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“You don’t have to believe in God, but you have
to believe in The Book.”—Paul Erdős
Paul Erdős liked to talk about The Book, in which God maintains the perfect proofs for mathematical theorems, following the dictum of G. H. Hardy that there is no permanent place for ugly mathematics.
JOEL SPENCER: “Paul talks about The Book. The Book has all the theorems of mathematics. Theorems can be proven in a lot of different ways, but in The Book there is only one proof and it is the one that is the clearest proof, the one that gives the most insight, the most aesthetic proof. It’s what he calls The Book proof. And sometimes when there’s a problem and somebody solves it and the proof is not so beautiful, then he’ll say, “Well okay, but let’s look for The Book proof; let’s try to find The Book proof.” And this is the sense of mathematics, that…that The Book is there, the theorems have an existence of their own. And what we’re doing is we’re just trying to uncover. We’re trying to read the pages of The Book. We don’t create mathematics. What we do is we read the pages of The Book. We discover the pages of The Book. So when he goes from university to university, and he talks about problems, and he asks everybody to try to solve these problems, it doesn’t matter who solves the problem. It really doesn’t matter to him, because all of us are in the same venture. We’re all just trying to uncover the pages. And sometimes we succeed. Sometimes we find these beautiful theorems.”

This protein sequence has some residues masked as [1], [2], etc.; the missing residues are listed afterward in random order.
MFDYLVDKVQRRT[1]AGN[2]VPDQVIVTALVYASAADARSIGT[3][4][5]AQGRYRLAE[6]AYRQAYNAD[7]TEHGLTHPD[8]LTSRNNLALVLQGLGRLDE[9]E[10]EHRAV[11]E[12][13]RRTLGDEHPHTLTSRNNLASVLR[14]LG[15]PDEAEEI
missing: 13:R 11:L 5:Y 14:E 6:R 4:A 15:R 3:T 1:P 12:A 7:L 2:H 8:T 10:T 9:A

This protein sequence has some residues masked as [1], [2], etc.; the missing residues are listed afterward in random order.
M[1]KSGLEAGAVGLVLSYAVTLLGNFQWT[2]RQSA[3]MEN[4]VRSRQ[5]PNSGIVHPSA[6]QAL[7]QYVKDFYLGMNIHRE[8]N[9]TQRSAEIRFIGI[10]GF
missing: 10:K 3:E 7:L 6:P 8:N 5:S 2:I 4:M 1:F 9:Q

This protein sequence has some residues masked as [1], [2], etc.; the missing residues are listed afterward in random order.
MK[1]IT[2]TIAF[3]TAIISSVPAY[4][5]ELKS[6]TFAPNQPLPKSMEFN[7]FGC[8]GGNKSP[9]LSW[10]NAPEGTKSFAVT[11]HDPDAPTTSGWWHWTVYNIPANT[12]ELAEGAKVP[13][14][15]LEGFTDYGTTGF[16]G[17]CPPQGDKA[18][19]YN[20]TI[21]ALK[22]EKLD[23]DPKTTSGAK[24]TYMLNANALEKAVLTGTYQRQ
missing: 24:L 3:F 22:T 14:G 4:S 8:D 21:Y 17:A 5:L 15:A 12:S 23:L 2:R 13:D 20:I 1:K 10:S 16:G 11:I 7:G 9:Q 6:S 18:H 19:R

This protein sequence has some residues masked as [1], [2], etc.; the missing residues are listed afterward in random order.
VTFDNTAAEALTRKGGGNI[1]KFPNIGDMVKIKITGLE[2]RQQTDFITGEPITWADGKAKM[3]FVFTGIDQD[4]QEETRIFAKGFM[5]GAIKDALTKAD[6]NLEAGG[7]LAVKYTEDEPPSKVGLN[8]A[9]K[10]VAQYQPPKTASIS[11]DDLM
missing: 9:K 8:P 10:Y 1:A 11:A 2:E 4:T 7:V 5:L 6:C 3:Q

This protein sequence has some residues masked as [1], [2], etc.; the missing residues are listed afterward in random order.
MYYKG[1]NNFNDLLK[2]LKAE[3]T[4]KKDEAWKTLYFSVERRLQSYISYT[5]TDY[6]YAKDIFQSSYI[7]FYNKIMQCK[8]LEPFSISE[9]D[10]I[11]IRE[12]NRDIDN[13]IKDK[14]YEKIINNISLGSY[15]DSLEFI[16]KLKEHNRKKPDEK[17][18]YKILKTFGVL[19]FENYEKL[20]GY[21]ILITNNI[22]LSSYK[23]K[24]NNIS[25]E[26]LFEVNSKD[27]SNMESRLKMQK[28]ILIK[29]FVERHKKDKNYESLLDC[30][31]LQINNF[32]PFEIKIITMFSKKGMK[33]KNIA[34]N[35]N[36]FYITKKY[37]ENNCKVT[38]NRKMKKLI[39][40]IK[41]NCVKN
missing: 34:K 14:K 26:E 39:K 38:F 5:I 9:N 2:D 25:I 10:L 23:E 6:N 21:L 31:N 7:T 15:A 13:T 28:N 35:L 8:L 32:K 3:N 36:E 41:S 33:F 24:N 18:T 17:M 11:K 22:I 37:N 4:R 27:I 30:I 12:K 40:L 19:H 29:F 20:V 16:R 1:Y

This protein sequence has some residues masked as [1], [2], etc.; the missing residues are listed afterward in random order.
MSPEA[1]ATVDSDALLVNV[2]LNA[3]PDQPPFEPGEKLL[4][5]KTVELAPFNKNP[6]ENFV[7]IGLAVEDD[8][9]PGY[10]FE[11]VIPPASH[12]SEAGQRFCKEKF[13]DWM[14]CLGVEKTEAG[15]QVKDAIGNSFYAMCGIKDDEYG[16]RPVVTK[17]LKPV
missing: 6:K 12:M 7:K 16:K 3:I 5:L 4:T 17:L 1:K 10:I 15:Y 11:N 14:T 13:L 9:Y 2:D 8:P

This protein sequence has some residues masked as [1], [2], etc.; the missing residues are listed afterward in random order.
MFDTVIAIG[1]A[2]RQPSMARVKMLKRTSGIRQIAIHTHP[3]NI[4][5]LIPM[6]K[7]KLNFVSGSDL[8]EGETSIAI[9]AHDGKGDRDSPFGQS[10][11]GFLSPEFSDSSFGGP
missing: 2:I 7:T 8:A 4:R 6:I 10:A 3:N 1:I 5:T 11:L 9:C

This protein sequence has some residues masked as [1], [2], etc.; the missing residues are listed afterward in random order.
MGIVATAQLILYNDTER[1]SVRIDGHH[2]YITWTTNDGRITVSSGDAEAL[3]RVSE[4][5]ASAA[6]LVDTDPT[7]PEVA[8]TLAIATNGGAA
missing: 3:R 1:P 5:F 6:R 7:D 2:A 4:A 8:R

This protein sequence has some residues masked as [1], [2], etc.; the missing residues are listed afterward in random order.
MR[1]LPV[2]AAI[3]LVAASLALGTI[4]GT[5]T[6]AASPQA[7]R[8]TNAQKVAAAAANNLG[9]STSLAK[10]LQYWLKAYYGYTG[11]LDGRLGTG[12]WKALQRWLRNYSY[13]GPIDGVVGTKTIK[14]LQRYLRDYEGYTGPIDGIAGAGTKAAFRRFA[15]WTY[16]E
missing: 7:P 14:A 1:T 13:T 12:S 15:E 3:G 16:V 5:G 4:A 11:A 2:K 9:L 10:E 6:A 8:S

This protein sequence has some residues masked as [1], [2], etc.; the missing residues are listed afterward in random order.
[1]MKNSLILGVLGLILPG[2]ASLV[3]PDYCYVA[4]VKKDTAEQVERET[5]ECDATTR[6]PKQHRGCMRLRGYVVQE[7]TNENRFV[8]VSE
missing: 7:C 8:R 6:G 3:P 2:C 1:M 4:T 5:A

View the video of Joel Spencer describing The Book here.
Proofs from THE BOOK is an effort by Martin Aigner and Günter Ziegler to reveal an approximation to a portion of The Book
Paul Erdős Biography [1, 2, 3]
“My brain is open” – Paul Erdős
Paul Erdős was born on March 26, 1913 in Budapest, Hungary to a Jewish family whose name was originally Engländer. Though the times of antisemitism was behind them, the Hapsburgs did not want to be reminded of their Jewish neighbors. Thus, Paul’s father picked a common Hungarian name that means “from the woods”. It’s approximate pronunciation is air-dish. His parents Lajos and Anna had two daughters who died just days before Paul was born. This would make his mother extremely protective of Paul. He would get his introduction to mathematics from his parents who were both mathematics teachers; a profession that was held in high regard in Hungary which boasted an outstanding educational system.